[19]        The applicant also argued that s 182(2) of the Electoral Act is directory rather than mandatory and cannot constitutionally operate as a time bar to the determination of an appeal already properly pending. In this regard he contends that the court a quo’s interpretation of the provision had the effect of violating his right to access the court and to protection of the law. Section 182 of the Electoral Act governs the time within which election petitions and appeals are to be determined and it stipulates as follows:

“(1)         Every election petition shall be determined within six months from the date of presentation.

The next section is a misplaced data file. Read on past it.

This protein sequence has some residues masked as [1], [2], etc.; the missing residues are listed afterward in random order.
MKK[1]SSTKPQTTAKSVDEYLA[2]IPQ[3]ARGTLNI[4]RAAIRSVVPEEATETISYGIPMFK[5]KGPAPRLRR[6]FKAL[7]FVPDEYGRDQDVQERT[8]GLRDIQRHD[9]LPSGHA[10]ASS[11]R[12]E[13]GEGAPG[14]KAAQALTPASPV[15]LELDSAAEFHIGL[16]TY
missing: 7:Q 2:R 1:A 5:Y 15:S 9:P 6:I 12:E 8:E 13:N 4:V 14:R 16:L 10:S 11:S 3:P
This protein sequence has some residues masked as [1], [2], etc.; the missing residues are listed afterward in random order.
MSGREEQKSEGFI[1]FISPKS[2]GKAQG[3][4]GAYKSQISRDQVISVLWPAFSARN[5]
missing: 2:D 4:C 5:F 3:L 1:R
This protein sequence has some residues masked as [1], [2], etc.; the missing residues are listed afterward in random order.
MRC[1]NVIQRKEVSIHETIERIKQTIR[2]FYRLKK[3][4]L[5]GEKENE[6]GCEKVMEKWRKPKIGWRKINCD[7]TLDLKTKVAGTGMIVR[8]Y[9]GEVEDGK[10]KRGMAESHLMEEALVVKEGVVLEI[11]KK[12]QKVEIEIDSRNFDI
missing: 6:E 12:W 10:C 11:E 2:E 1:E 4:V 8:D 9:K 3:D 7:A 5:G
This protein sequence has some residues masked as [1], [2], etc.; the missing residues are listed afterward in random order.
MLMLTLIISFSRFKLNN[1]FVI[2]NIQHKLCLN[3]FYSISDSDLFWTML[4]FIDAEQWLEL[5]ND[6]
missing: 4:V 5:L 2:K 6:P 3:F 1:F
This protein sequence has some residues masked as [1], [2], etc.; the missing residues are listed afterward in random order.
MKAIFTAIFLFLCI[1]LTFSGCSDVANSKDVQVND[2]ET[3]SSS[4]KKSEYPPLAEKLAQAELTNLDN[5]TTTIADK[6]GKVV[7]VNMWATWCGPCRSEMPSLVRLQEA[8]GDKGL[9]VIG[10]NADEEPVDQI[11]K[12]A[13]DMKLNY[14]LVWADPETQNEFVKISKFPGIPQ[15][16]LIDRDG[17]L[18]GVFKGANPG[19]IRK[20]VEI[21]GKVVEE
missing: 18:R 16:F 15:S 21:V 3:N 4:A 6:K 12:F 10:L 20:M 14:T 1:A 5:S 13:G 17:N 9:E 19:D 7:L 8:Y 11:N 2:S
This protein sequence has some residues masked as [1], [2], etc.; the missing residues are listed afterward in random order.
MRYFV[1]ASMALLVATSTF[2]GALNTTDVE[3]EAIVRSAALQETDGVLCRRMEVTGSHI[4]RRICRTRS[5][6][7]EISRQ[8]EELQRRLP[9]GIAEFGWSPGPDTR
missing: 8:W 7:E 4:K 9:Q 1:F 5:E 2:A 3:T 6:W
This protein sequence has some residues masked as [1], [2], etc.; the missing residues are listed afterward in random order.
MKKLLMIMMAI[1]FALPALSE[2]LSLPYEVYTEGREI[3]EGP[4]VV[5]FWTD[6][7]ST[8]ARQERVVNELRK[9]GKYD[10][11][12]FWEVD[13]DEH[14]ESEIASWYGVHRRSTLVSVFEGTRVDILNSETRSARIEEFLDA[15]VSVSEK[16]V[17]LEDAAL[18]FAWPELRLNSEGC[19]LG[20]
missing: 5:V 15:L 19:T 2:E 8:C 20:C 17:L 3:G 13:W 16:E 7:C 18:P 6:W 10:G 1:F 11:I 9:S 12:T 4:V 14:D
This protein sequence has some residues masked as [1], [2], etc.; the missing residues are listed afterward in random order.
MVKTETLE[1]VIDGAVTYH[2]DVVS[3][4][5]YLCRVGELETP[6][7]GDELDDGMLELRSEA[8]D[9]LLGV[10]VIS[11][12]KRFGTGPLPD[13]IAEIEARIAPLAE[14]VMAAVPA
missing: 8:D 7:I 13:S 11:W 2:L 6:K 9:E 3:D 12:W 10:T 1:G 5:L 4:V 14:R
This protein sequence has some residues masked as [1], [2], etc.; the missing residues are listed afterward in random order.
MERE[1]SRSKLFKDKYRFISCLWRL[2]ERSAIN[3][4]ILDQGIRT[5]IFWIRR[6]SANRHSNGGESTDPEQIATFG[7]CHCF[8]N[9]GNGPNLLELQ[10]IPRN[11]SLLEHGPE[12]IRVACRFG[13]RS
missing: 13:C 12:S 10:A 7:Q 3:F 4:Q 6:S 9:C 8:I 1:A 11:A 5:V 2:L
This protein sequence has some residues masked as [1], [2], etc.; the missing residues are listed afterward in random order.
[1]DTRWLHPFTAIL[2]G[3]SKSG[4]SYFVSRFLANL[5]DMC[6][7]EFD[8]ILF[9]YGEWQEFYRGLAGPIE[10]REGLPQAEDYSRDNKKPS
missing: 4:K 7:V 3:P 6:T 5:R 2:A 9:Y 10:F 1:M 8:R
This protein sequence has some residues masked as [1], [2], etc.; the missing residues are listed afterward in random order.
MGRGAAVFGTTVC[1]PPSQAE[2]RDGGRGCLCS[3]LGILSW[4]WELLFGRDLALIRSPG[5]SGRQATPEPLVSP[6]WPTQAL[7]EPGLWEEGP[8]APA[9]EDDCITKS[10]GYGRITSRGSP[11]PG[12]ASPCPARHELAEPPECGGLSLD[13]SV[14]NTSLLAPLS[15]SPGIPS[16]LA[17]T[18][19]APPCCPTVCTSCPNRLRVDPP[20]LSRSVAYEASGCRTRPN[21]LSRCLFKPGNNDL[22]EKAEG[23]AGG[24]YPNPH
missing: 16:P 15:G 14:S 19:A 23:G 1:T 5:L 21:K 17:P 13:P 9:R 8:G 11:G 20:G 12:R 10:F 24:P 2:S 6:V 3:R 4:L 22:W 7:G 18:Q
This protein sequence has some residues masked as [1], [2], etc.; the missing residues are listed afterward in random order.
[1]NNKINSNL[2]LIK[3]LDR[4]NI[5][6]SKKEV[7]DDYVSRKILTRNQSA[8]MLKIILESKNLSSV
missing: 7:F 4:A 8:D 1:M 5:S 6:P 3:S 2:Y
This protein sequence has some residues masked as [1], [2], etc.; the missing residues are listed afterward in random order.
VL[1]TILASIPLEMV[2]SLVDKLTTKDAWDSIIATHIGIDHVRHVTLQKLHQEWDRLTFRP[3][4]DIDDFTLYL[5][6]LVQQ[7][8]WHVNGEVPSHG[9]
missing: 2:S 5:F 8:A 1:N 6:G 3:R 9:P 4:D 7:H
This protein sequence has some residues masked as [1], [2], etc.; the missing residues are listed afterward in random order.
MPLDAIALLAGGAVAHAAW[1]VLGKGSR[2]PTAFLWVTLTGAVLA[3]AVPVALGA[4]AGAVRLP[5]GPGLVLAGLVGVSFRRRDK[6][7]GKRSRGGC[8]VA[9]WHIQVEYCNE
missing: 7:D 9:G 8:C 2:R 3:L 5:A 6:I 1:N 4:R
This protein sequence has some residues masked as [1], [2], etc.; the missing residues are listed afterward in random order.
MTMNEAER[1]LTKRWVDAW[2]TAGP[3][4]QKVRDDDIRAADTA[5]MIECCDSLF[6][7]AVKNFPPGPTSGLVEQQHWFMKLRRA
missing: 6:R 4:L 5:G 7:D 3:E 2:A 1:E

(2)       An appeal under section 172(2) shall be determined within three months from the date of the lodging of the appeal.

(3)      For the purpose of ensuring that an election petition or an appeal is determined within the time-limit prescribed in subsection (1) or (2), as the case may be—

(a)        the Judge President of the High Court or the presiding judge of the Electoral Court, in the case of an election petition; and

(b)       the Chief Justice or the senior presiding judge of the Supreme Court, in the case of an appeal from a decision on an electoral petition; may, notwithstanding any other enactment, give such directions as to the filing of documents and the hearing of evidence and argument as will, in his or her opinion, ensure that the time-limit is met, and the parties shall comply with those directions.”

    

[20]      The Electoral Act is clear in its language that an electoral appeal ought to be determined